Goddard Littlefair have designed the interiors for the brand new Printing Press Bar & Kitchen at The George Hotel, Edinburgh as well as a new coffee shop, Burr & Co. The scope of works at The George - which additionally includes the ongoing refurbishment of hotel public areas, a complete refurbishment of all guest bedrooms and the creation of new bedroom suites, due for completion in January 2016 - follows the acquisition of The George Hotel by private investment group Starwood Capital.
The Printing Press Bar & Kitchen is a 92-cover, 186 sq m restaurant and a 116-cover, 207 sq m bar, which flow into and adjoin one other in order to maximise footfall throughout a three-meal service day, with the bar area open throughout.
The restaurant concept has been masterminded by chef-restaurateur Des McDonald and includes the appointment of new head chef Colin Fleming, previously of the Old Court Hotel in St Andrews and Restaurant Martin Wishart in Edinburgh. The restaurant has a grill-brasserie feel with an authentic Scottish direction and includes dishes such as Perthshire wood pigeon with heritage beetroot and hazelnut crowdie; mince and tatties, and marmalade steamed pudding with Drambuie custard.
"This is very much a fully-flexible, thoroughly thought-out F&B retail offer," commented Martin Goddard, Director of Goddard Littlefair, "which is aimed at residents of and visitors to the city of Edinburgh as well as at hotel guests, with maximum flow and adaptability throughout the day, so that bar guests can eat from the bar or restaurant menu for example, whilst Burr & Co offers soups and salads to attract lunchtime custom from passing trade and local office and shop workers."
The overall footplate for the new restaurant and bar was as per the existing hospitality space in the hotel, whilst Burr & Co inhabits space formerly used for meetings, with a new timber shopfront fascia, re-creating one of the original Victorian-era shopfronts and designed by architects 3D Reid, with branding by Plus Agency.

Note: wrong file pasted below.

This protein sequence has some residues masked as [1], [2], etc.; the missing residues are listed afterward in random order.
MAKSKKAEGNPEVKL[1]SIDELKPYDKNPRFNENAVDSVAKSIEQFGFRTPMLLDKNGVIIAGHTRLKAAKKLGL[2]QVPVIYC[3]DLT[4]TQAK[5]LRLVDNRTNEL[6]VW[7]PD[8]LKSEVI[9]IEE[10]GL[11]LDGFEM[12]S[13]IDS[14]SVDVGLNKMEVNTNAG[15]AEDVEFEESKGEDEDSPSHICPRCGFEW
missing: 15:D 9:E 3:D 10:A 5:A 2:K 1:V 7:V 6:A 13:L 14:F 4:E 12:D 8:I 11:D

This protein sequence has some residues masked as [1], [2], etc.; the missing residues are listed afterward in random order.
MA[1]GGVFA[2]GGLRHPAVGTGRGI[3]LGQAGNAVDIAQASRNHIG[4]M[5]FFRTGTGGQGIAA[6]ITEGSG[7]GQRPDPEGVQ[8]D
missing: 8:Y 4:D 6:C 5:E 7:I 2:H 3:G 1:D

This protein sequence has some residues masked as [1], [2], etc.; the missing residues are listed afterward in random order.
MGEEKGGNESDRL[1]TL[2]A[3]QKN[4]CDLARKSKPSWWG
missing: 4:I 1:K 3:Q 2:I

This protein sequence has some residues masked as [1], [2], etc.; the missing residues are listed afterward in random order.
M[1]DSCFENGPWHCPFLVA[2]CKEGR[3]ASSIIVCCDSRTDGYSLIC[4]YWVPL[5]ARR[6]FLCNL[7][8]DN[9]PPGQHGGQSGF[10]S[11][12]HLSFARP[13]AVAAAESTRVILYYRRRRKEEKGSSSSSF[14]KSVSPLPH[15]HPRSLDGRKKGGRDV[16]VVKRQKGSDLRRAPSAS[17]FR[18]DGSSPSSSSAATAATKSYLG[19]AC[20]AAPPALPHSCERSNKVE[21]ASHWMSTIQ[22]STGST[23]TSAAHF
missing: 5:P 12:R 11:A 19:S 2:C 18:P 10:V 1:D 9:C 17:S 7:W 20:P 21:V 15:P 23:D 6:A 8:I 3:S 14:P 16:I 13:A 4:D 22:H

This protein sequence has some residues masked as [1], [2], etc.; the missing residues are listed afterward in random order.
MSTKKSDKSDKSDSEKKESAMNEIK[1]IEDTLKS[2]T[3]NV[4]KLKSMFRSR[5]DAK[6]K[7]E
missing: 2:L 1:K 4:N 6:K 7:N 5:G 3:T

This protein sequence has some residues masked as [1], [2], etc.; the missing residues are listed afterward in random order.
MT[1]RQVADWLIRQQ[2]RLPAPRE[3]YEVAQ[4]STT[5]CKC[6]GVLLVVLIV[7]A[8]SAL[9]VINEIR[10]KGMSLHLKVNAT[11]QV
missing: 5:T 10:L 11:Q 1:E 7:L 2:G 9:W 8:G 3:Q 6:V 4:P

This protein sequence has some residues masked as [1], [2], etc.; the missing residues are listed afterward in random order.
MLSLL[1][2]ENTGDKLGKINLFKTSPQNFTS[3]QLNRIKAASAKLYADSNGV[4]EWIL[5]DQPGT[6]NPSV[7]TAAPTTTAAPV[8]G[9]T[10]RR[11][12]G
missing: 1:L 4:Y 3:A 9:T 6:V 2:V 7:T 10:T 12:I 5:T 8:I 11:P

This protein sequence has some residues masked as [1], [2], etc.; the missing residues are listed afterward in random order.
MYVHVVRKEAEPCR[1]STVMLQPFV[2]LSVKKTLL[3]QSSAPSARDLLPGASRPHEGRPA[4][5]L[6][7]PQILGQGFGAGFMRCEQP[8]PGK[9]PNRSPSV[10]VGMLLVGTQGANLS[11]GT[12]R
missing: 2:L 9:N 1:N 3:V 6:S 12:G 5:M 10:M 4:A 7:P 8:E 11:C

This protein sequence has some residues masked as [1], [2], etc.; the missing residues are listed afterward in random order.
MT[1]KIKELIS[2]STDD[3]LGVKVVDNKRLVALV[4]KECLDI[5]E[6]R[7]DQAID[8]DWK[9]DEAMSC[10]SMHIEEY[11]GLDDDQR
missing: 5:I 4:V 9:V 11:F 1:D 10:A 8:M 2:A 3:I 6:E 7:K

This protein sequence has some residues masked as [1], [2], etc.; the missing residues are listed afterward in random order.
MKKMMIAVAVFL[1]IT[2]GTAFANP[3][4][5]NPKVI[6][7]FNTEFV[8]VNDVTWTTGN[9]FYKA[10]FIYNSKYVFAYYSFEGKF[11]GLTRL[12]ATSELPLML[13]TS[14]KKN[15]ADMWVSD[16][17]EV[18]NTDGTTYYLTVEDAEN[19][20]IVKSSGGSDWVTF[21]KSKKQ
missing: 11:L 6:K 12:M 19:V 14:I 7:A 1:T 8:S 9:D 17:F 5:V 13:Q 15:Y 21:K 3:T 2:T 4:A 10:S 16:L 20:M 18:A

The hotel itself is formed of a series of five townhouses and is listed, which meant treading very carefully around existing surfaces and treatments.
"Our overall approach was to be highly respectful to the building's original fabric," explained Martin Goddard, "as well as to the late Victorian insertions, ensuring a feeling of restored grandeur and creating an environment that instantly feels long-established, with a real sense of the building's naturally imposing proportions adhered to, but also added to via simple detailing and the highest-quality, authentic materials, including oak, brass, ceramics, leather, velvet, glass and marble. As in all our projects, every single item of furniture and lighting is completely bespoke and designed entirely for this particular environment, positioning and clientele by Goddard Littlefair."
Part of the return to the building's optimum functionality is that the kitchen once again serves the dining room directly, rather than being separated from it as it had been in recent times. Guests enter either directly from the hotel or from the street's listed revolving door entrance, with the entirety of the front-to-back space of the Georgian terrace given over to the bar and restaurant, added to by picturesque views of Edinburgh's old alleyways to the rear. To improve flow, the bar counter has been moved from its former location at the front of the space, where it tended to block and impede restaurant access at peak times, to a raised level to one side, with the restaurant served by a dedicated dispense bar.
Listed or high-quality original features that have been retained include the ceiling and walls, where a special antique finish was used to restore the decorative plasterwork friezes. Flooring throughout is new and includes herringbone dark-stained oak sections and chequerboard tiling in black nero marquina and white carrrara marble. All joinery is bespoke and in oak, including the bar, which also has black metal and brass gantries with inset light to set off the displays of glass and spirits. The new bar top is in carrara marble.
Seating in the restaurant and bar is a mix of bespoke-designed aged dark tan leather chairs with brass stud detailing and banquettes with smoky blue velvet backs and blue leather seats. Tables are in dark-stained oak. Tall, ribbed glass screens with inset LED lighting break up the space and create a feeling of semi-privacy. Chalk boards for specialities of the day are inset into the screens, whilst angled mirrors above the banquettes allow for discreet people-watching.
Accessories in the space refer to Edinburgh's literary heritage and include excerpts from correspondence, set into clustered oval frames; a display of vintage type-writers and Scottish novels, as well as vintage printing press lettering, referring to the building's very first usage - and the source of the new name - as a printing press.
The design treatment for Burr & Co, where every single element is new as this was a converted and un-listed space, follows a similar colourway, but includes more obviously contemporary elements, including deep blue-green ceramic tiling and a special lighting display of ceramic pendants in varying sizes in the same blue-green colourway. Flooring and wall-panelling is in light oak and the banquette seating is in blue leather. A central feature, directly below the centrepiece lighting, is a wonderful long and bespoke oak refectory bench with seats, which pivot under the bench when not in use.
Photos: Gareth Gardner